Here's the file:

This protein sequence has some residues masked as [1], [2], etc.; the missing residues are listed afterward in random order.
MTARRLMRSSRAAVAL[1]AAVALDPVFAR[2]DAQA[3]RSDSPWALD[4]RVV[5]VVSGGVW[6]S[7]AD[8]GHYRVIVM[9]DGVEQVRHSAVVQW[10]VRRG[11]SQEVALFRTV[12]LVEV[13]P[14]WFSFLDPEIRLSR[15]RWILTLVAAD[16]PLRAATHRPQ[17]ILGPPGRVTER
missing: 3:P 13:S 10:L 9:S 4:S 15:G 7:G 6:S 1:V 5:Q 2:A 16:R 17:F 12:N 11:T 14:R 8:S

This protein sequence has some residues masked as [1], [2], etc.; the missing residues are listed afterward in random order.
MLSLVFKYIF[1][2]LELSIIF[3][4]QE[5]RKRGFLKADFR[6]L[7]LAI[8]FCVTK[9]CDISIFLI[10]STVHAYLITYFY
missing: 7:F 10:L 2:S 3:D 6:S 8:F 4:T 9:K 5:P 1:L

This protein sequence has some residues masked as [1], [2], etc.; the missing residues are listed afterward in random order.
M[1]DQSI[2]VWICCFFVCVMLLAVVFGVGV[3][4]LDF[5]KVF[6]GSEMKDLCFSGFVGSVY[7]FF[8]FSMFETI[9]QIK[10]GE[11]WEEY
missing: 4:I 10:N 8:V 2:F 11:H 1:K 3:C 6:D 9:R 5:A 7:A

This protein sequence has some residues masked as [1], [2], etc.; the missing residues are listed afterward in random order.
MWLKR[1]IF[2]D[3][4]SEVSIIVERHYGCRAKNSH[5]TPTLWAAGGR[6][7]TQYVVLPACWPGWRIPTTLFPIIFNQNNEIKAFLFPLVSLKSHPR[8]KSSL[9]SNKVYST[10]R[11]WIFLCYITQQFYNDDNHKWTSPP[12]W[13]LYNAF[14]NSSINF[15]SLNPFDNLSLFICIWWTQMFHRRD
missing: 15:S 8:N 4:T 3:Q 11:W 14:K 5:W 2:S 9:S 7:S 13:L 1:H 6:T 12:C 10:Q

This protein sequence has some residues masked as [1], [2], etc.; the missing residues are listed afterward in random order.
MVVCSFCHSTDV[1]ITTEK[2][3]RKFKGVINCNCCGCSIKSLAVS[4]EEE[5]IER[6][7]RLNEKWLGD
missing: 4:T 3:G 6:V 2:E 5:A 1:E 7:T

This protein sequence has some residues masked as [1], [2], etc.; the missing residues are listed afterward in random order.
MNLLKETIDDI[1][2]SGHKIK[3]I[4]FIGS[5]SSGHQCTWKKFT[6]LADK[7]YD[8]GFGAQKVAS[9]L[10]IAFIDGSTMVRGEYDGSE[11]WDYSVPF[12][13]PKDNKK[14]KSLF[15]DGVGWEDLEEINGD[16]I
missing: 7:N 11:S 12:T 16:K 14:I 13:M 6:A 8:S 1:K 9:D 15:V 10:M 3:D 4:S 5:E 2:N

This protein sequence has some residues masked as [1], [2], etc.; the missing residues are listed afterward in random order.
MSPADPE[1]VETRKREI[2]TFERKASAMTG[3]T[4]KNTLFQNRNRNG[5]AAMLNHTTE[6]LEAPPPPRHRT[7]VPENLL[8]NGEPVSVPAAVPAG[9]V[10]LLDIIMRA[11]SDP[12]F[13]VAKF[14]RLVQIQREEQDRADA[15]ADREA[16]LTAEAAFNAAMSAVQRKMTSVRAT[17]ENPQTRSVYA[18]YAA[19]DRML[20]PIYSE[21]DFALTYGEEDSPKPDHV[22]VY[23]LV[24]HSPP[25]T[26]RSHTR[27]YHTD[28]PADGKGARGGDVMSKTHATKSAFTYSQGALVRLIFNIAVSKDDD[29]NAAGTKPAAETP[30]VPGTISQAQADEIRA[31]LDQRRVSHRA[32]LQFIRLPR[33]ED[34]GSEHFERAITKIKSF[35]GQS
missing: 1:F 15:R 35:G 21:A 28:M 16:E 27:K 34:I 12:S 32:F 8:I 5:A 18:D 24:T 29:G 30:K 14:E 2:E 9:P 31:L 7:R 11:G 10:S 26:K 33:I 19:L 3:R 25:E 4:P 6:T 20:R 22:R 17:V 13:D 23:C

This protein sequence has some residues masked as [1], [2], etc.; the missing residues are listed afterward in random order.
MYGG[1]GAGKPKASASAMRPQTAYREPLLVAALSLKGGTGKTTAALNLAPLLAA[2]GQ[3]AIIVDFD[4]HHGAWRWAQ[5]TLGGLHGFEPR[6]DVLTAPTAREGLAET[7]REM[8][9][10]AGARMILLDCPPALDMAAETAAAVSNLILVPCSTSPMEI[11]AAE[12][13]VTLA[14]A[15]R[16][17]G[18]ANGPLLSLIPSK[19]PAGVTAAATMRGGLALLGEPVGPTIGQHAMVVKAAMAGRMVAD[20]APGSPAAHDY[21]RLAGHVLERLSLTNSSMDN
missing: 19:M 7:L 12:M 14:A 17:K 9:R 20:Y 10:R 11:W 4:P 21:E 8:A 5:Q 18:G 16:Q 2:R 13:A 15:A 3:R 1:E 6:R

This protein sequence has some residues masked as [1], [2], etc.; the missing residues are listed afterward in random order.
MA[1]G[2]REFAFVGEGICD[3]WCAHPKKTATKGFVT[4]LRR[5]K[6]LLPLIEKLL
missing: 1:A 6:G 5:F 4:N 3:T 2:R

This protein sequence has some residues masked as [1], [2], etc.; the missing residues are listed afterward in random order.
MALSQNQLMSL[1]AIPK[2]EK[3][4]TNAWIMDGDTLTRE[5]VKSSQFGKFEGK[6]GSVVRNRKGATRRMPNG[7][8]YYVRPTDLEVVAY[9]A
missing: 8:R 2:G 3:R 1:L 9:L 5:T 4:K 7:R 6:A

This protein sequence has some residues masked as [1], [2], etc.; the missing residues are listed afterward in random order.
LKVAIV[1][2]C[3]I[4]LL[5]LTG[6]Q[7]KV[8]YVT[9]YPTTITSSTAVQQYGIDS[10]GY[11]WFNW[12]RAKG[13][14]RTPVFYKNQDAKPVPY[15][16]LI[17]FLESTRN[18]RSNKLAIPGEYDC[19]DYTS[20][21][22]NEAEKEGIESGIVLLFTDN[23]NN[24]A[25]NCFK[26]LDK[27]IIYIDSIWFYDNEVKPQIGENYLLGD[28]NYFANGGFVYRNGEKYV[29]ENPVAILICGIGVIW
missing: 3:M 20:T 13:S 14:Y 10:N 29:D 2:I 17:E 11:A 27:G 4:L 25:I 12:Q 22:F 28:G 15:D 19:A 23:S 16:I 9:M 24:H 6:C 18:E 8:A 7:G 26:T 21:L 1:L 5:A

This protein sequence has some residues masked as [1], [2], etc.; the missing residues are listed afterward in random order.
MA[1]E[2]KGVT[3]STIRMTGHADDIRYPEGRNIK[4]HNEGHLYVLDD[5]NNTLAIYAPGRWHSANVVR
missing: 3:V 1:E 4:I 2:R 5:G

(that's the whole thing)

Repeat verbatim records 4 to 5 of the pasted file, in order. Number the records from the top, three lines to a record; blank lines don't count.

This protein sequence has some residues masked as [1], [2], etc.; the missing residues are listed afterward in random order.
MWLKR[1]IF[2]D[3][4]SEVSIIVERHYGCRAKNSH[5]TPTLWAAGGR[6][7]TQYVVLPACWPGWRIPTTLFPIIFNQNNEIKAFLFPLVSLKSHPR[8]KSSL[9]SNKVYST[10]R[11]WIFLCYITQQFYNDDNHKWTSPP[12]W[13]LYNAF[14]NSSINF[15]SLNPFDNLSLFICIWWTQMFHRRD
missing: 15:S 8:N 4:T 3:Q 11:W 14:K 5:W 2:S 9:S 7:S 13:L 1:H 6:T 12:C 10:Q

This protein sequence has some residues masked as [1], [2], etc.; the missing residues are listed afterward in random order.
MVVCSFCHSTDV[1]ITTEK[2][3]RKFKGVINCNCCGCSIKSLAVS[4]EEE[5]IER[6][7]RLNEKWLGD
missing: 4:T 3:G 6:V 2:E 5:A 1:E 7:T